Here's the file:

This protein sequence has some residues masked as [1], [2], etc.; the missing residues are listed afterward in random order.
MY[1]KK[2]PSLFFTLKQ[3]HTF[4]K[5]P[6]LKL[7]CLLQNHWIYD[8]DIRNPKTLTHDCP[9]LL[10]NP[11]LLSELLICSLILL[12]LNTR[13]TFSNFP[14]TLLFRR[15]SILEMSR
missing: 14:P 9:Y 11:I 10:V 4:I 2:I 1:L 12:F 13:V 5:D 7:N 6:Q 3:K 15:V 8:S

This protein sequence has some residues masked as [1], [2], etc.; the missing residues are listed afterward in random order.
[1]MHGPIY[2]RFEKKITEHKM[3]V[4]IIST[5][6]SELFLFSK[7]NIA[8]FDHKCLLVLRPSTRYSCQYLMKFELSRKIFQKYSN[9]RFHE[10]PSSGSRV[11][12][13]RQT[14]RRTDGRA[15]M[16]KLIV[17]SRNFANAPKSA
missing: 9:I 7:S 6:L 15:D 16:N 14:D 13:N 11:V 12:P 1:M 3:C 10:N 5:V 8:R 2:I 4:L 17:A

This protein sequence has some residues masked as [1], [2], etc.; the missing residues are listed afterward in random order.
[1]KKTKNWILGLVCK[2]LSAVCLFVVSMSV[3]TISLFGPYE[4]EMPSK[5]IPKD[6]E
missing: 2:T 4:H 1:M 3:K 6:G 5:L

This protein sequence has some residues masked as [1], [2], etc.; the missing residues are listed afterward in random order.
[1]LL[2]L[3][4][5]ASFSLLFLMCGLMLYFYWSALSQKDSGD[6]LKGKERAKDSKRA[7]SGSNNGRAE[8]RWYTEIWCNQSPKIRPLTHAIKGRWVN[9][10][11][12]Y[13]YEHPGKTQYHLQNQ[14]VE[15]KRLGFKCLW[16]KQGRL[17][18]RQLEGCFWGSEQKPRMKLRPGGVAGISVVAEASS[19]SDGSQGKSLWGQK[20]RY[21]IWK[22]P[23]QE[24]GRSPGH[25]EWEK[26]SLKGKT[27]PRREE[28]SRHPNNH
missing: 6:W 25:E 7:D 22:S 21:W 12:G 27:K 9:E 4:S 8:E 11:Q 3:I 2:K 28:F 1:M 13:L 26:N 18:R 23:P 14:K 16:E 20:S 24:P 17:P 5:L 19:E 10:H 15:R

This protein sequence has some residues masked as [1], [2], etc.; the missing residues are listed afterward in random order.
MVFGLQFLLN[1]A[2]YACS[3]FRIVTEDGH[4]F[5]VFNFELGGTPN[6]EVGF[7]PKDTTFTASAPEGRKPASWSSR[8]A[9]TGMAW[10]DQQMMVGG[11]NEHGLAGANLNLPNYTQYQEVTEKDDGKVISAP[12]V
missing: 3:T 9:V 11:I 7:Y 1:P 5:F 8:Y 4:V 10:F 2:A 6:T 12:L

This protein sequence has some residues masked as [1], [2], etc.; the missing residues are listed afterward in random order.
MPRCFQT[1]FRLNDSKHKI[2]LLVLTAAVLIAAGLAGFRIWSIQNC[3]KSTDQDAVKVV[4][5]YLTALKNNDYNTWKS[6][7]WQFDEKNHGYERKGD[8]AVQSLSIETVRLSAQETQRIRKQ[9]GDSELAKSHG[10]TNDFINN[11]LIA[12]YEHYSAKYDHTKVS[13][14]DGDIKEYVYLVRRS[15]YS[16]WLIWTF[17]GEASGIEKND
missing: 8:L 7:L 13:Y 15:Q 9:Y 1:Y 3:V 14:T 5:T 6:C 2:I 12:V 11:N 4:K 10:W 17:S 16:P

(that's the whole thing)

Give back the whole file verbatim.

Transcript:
This protein sequence has some residues masked as [1], [2], etc.; the missing residues are listed afterward in random order.
MY[1]KK[2]PSLFFTLKQ[3]HTF[4]K[5]P[6]LKL[7]CLLQNHWIYD[8]DIRNPKTLTHDCP[9]LL[10]NP[11]LLSELLICSLILL[12]LNTR[13]TFSNFP[14]TLLFRR[15]SILEMSR
missing: 14:P 9:Y 11:I 10:V 4:I 2:I 1:L 12:F 13:V 5:D 7:N 6:Q 3:K 15:V 8:S

This protein sequence has some residues masked as [1], [2], etc.; the missing residues are listed afterward in random order.
[1]MHGPIY[2]RFEKKITEHKM[3]V[4]IIST[5][6]SELFLFSK[7]NIA[8]FDHKCLLVLRPSTRYSCQYLMKFELSRKIFQKYSN[9]RFHE[10]PSSGSRV[11][12][13]RQT[14]RRTDGRA[15]M[16]KLIV[17]SRNFANAPKSA
missing: 9:I 7:S 6:L 15:D 16:N 14:D 13:N 11:V 12:P 1:M 3:C 10:N 5:V 8:R 2:I 4:L 17:A

This protein sequence has some residues masked as [1], [2], etc.; the missing residues are listed afterward in random order.
[1]KKTKNWILGLVCK[2]LSAVCLFVVSMSV[3]TISLFGPYE[4]EMPSK[5]IPKD[6]E
missing: 2:T 4:H 1:M 3:K 6:G 5:L

This protein sequence has some residues masked as [1], [2], etc.; the missing residues are listed afterward in random order.
[1]LL[2]L[3][4][5]ASFSLLFLMCGLMLYFYWSALSQKDSGD[6]LKGKERAKDSKRA[7]SGSNNGRAE[8]RWYTEIWCNQSPKIRPLTHAIKGRWVN[9][10][11][12]Y[13]YEHPGKTQYHLQNQ[14]VE[15]KRLGFKCLW[16]KQGRL[17][18]RQLEGCFWGSEQKPRMKLRPGGVAGISVVAEASS[19]SDGSQGKSLWGQK[20]RY[21]IWK[22]P[23]QE[24]GRSPGH[25]EWEK[26]SLKGKT[27]PRREE[28]SRHPNNH
missing: 6:W 25:E 7:D 22:S 21:W 12:G 27:K 9:E 4:S 8:E 11:Q 3:I 2:K 28:F 1:M 13:L 26:N 18:R 23:P 14:K 16:E 20:S 24:P 17:P 5:L 19:E 10:H 15:R

This protein sequence has some residues masked as [1], [2], etc.; the missing residues are listed afterward in random order.
MVFGLQFLLN[1]A[2]YACS[3]FRIVTEDGH[4]F[5]VFNFELGGTPN[6]EVGF[7]PKDTTFTASAPEGRKPASWSSR[8]A[9]TGMAW[10]DQQMMVGG[11]NEHGLAGANLNLPNYTQYQEVTEKDDGKVISAP[12]V
missing: 3:T 9:V 11:I 7:Y 1:P 5:F 8:Y 4:V 10:F 2:A 6:T 12:L

This protein sequence has some residues masked as [1], [2], etc.; the missing residues are listed afterward in random order.
MPRCFQT[1]FRLNDSKHKI[2]LLVLTAAVLIAAGLAGFRIWSIQNC[3]KSTDQDAVKVV[4][5]YLTALKNNDYNTWKS[6][7]WQFDEKNHGYERKGD[8]AVQSLSIETVRLSAQETQRIRKQ[9]GDSELAKSHG[10]TNDFINN[11]LIA[12]YEHYSAKYDHTKVS[13][14]DGDIKEYVYLVRRS[15]YS[16]WLIWTF[17]GEASGIEKND
missing: 8:L 7:L 13:Y 15:Q 9:Y 1:Y 3:V 14:T 5:T 6:C 2:I 12:V 11:N 4:K 10:W 17:S 16:P